I think many of the men probably mean well, and aren’t actually flirting. But many of them are trying to soften me up, and I have my standard responses. I’ll say, “Son, you’ve been in prison too long.” Or, “Son, $0.65 a day doesn’t do it for me.” That tends to give them the hint to back off.
Usually, it is the younger ones who are doing this. It isn’t the old men flirting; they are usually a bit more respectful. It tends to be the younger ones who think they can receive some kind of favor. Maybe they want a better grade, or to get away with something in class. Or they hope I won’t notice they are stealing, or whatever it is they have on their agenda.
They are always trying to get information. They will ask, “Are you married? Do you have kids? How many? Where are they? Where do you live? What kind of car do you have?”
One student said, “Do you smoke?”
I said, “No.”
He said, “Does your husband smoke?”
I didn’t tell him I didn’t have a husband but instead responded, “No, and I’m not bringing you any cigarettes.”
He looked at me really funny, because he realized I knew what he was trying to do. He wanted to see if he could get me to bring him in some cigarettes. One cigarette can be sold for up to $6.00, so inmates often fish for clues that a staff member is interested in making a little extra cash. Eventually, they will catch on as to who won’t cooperate with their shenanigans.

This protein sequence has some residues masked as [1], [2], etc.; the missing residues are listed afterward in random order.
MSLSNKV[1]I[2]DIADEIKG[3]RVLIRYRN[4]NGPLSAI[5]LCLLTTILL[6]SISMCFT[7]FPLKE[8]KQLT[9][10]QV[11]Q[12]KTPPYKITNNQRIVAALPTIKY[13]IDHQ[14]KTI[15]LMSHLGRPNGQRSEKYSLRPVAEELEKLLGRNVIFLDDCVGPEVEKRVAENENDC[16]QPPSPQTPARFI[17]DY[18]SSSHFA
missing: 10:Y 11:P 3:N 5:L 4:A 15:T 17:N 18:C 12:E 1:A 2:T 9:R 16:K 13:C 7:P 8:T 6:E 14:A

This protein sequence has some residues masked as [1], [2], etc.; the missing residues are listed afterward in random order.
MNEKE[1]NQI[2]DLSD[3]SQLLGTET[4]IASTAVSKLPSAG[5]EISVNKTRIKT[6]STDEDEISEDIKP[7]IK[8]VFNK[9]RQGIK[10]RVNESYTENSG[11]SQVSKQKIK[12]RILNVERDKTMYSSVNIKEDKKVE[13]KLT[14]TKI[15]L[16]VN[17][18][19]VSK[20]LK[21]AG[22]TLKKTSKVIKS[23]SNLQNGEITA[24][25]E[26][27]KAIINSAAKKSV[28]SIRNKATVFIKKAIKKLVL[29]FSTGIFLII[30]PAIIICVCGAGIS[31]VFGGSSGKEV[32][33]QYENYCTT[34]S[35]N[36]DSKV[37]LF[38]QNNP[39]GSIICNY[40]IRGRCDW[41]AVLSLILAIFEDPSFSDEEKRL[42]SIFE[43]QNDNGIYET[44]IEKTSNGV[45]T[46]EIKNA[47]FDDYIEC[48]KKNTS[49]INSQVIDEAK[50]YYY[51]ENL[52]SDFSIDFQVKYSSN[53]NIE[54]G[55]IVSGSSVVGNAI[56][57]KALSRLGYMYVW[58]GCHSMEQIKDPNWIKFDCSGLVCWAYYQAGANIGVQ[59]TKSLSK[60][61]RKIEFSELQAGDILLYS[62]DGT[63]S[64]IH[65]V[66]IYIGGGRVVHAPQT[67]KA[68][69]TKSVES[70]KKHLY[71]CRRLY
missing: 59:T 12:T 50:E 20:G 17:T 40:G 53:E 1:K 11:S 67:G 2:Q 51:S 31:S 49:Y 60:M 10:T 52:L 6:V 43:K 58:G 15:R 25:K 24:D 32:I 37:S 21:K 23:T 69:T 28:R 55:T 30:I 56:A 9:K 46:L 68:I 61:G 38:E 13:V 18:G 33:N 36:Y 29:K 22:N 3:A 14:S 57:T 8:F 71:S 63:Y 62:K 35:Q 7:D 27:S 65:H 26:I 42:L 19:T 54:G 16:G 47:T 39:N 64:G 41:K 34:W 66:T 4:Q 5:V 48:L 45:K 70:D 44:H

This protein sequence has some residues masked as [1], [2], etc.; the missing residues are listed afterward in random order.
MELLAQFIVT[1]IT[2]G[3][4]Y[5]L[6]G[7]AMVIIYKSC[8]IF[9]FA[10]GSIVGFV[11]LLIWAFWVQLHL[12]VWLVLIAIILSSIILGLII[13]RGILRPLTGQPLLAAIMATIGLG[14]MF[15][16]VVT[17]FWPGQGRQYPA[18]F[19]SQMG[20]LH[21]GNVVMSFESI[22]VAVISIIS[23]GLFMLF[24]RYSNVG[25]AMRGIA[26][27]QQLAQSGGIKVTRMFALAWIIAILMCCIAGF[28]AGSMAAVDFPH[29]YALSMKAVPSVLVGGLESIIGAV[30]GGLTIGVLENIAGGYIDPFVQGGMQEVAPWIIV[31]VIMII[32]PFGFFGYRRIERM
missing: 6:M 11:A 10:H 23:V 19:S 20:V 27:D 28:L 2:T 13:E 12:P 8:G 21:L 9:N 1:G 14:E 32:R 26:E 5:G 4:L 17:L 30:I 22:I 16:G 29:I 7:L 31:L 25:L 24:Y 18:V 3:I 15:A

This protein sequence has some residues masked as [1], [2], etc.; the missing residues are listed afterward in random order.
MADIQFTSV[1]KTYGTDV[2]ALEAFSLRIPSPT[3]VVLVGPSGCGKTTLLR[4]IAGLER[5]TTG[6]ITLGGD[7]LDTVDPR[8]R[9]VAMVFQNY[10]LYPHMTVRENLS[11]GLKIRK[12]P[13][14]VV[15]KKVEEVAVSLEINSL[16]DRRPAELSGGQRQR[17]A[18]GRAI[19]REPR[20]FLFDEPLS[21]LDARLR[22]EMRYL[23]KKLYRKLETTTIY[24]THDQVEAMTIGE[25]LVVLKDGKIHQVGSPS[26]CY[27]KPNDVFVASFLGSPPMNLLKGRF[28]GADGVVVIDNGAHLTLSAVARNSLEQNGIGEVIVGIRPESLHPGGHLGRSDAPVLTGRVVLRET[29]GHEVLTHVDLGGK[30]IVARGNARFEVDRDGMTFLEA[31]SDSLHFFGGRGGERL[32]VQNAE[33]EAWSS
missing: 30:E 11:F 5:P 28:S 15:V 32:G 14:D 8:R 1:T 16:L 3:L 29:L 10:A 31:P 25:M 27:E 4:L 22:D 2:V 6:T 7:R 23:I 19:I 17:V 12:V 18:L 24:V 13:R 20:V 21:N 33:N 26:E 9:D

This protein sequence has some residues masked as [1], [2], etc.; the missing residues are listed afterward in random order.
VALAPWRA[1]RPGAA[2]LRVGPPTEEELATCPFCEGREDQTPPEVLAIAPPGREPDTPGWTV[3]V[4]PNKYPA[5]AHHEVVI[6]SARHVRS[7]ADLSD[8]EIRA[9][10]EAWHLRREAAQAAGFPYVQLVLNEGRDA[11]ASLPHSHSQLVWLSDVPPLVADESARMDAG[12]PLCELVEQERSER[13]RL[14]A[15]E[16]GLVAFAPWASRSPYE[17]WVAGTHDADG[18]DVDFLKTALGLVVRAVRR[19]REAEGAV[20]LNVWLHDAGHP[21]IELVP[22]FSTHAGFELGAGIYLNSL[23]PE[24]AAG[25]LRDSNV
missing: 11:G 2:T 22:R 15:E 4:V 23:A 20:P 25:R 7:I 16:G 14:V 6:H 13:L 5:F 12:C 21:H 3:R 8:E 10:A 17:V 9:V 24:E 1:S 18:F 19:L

You just don’t give them any personal information. You can be kind, but I usually say, “You know I don’t give out that information,” or, “That’s kind of personal.” Sometimes it takes a blunt, “That’s none of your business.”
You have to be careful, because they are always looking for information. They work among themselves to try and piece it all together. The next move would be to look for ways to “get over” on a staff member for one thing or another. For example, if they can get the sense someone might be hurting financially, then that person would be more likely to bring them a cigarette, or sneak them in some food, a cell phone, or some pills in exchange for cash.
But if you even give them a piece of candy, look out. If you give them something one time, then they have you, and they can blackmail you further. It has happened to numerous people. It is a very slippery slope, and you do not want to go there. When they’re done blackmailing you, they’ll report you to the authorities.
Janice M. Chamberlin, a licensed prison educator in Indiana, is the author of Locked Up With Success. In her book, Ms. Chamberlin shares stories not only of the challenges she has faced, but also the triumphs she has seen in the prison classroom setting. She has successfully developed a system that can unlock potential even in the highest risk students.